One of the best books ever written on investing and investor psychology is – The General Theory of Employment, Interest, and Money, by John Maynard Keynes. One passage in particular illustrates how the stock market is the only medium in which we frequently attempt to revalue businesses hourly, weekly, and monthly.

Here is an except from Keynes’ book:

“The outstanding fact is the extreme precariousness of the basis of knowledge on which our estimates of prospective yield have to be made. Our knowledge of the factors which will govern the yield of an investment some years hence is usually very slight and often negligible.

If we speak frankly, we have to admit that our basis of knowledge for estimating the yield ten years hence of a railway, a copper mine, a textile factory, the goodwill of a patent medicine, an Atlantic liner, a building in the City of London amounts to little and sometimes to nothing; or even five years hence. In fact, those who seriously attempt to make any such estimate are often so much in the minority that their behaviour does not govern the market.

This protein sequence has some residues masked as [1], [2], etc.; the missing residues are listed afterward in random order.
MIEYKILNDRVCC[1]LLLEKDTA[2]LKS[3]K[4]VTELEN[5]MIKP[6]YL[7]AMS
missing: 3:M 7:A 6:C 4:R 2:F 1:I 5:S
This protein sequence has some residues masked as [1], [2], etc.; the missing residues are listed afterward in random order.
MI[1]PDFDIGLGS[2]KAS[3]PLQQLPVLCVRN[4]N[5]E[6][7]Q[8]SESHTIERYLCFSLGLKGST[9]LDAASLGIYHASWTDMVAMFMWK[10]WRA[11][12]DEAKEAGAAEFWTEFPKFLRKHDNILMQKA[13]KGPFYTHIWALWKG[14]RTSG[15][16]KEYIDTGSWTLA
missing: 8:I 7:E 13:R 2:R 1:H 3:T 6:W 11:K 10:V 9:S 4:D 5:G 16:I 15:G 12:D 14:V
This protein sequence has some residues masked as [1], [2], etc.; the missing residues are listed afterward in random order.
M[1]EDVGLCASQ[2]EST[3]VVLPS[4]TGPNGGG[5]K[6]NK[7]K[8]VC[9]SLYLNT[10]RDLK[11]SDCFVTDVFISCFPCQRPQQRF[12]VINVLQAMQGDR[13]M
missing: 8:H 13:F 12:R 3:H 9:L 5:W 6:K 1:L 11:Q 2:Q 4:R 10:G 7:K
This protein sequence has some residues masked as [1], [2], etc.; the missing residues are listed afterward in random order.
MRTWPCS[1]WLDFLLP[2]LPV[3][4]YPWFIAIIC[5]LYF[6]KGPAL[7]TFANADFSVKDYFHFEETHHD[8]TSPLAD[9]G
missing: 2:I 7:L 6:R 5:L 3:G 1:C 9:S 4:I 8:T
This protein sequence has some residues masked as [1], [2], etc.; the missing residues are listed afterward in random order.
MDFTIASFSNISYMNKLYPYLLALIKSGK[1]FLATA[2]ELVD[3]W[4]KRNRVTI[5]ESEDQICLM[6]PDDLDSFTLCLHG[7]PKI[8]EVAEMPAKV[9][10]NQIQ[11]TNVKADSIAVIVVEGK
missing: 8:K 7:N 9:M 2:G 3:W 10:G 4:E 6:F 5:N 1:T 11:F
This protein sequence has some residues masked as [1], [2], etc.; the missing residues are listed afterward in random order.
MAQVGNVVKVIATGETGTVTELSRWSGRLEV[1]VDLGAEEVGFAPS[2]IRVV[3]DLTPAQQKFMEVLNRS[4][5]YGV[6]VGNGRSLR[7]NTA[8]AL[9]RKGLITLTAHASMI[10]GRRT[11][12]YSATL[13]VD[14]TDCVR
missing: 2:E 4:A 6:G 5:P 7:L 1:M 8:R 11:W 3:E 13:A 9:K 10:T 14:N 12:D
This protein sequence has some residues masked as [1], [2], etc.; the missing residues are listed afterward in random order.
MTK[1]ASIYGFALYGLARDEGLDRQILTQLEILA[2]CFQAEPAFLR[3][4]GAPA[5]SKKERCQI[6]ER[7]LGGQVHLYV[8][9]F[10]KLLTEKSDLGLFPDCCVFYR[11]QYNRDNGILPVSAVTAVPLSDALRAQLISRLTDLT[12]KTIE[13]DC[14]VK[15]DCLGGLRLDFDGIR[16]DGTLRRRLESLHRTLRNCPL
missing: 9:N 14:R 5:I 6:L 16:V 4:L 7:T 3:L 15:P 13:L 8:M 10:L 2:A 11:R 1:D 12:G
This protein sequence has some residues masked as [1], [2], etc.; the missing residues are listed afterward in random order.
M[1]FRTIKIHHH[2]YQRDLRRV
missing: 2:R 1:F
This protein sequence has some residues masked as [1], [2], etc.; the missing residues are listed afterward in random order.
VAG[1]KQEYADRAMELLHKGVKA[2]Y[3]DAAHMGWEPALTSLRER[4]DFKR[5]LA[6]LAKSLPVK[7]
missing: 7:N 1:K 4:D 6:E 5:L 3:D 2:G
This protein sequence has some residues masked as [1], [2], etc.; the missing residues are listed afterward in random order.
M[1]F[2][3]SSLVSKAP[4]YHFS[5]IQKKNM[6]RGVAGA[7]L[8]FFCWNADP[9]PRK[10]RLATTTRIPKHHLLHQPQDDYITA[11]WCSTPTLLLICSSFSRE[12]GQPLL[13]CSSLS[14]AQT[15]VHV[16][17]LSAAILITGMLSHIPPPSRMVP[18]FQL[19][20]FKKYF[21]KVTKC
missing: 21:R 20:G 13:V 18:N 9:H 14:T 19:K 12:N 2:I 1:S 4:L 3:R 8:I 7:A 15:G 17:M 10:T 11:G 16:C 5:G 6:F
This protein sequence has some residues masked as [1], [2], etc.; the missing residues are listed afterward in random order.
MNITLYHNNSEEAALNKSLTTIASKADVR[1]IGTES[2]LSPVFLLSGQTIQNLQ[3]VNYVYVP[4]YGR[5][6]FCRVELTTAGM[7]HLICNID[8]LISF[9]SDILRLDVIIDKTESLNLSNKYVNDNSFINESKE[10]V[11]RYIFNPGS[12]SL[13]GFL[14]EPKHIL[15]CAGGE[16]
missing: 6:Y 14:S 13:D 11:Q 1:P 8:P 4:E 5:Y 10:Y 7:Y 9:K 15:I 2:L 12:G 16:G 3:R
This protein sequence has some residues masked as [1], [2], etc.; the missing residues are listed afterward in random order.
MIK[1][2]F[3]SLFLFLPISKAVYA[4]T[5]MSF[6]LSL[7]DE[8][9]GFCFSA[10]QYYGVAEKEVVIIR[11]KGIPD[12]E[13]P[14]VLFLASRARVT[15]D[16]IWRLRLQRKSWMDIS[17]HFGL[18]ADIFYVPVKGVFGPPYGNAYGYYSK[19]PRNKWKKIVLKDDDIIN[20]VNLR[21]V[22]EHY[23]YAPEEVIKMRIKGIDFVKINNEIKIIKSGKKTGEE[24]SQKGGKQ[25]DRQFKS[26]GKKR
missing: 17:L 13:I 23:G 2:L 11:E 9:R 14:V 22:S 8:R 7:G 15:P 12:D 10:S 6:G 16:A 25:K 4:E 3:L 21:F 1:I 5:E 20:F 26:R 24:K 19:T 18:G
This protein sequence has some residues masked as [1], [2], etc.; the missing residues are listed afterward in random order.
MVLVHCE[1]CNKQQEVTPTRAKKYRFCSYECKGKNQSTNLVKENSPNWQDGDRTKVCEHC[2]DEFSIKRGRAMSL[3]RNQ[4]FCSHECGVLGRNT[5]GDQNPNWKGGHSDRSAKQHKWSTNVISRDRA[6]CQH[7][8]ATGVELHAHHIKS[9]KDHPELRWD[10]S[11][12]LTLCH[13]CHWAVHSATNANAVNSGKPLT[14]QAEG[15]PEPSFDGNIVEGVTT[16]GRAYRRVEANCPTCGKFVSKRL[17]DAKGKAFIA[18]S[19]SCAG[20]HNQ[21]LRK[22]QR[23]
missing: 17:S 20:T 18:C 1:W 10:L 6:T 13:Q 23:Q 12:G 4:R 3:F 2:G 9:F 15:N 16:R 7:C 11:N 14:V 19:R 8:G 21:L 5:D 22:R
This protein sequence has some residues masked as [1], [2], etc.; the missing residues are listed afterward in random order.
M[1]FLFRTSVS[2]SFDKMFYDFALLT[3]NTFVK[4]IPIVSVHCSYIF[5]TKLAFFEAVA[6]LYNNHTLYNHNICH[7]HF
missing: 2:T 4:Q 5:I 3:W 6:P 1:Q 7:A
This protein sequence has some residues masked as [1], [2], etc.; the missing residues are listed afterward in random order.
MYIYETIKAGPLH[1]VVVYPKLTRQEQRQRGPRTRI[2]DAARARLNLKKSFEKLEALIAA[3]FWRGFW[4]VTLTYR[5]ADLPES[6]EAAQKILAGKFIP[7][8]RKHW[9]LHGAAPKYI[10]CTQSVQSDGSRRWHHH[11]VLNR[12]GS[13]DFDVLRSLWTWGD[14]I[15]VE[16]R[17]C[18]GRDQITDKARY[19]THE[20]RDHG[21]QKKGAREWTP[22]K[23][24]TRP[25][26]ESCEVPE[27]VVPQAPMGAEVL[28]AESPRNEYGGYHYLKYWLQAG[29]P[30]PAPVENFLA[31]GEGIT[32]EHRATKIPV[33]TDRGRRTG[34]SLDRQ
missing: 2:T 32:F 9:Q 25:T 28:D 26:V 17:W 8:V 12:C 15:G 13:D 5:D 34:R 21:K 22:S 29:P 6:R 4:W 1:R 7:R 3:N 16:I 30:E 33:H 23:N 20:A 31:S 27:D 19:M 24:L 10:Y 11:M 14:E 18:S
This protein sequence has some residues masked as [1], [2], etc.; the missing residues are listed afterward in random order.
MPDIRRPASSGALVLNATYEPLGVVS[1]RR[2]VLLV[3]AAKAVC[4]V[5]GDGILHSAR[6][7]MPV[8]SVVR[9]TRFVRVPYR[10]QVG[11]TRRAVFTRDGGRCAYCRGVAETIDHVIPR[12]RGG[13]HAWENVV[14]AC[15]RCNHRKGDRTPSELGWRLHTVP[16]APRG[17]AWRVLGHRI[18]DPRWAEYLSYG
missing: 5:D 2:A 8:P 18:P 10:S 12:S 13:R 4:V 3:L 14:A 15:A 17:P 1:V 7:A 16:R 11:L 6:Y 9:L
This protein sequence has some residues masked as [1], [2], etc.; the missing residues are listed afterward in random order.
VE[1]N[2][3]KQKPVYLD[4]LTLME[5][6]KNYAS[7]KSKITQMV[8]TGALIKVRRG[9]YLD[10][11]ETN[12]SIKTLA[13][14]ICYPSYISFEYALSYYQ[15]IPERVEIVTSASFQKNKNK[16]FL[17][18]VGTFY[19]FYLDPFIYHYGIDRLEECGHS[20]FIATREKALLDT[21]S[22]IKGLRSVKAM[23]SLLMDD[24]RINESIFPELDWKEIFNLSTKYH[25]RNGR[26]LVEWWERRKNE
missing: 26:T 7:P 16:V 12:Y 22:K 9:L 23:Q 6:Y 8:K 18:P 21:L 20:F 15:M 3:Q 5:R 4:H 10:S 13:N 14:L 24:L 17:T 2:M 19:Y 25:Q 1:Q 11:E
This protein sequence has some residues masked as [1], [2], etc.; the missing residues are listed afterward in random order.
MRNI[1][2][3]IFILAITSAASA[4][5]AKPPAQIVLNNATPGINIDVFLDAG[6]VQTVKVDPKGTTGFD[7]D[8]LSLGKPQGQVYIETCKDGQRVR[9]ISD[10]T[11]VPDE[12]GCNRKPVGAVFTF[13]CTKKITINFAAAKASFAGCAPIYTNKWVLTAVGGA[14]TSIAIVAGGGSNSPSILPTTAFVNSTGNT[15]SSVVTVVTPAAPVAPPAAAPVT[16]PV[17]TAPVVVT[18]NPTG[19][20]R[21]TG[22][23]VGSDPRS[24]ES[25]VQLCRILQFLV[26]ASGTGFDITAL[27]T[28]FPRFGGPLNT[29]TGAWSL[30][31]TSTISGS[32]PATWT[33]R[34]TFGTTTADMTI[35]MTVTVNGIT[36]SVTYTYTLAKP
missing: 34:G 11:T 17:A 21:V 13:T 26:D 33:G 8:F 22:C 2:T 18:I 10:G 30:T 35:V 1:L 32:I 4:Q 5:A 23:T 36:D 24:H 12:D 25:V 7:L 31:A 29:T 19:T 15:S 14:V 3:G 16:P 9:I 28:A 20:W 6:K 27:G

In former times, when enterprises were mainly owned by those who undertook them or by their friends and associates, investment depended on a sufficient supply of individuals of sanguine temperament and constructive impulses who embarked on business as a way of life, not really relying on a precise calculation of prospective profit.

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The affair was partly a lottery, though with the ultimate result largely governed by whether the abilities and character of the managers were above or below the average. Some would fail and some would succeed. But even after the event no one would know whether the average results in terms of the sums invested had exceeded, equalled or fallen short of the prevailing rate of interest; though, if we exclude the exploitation of natural resources and monopolies, it is probable that the actual average results of investments, even during periods of progress and prosperity, have disappointed the hopes which prompted them.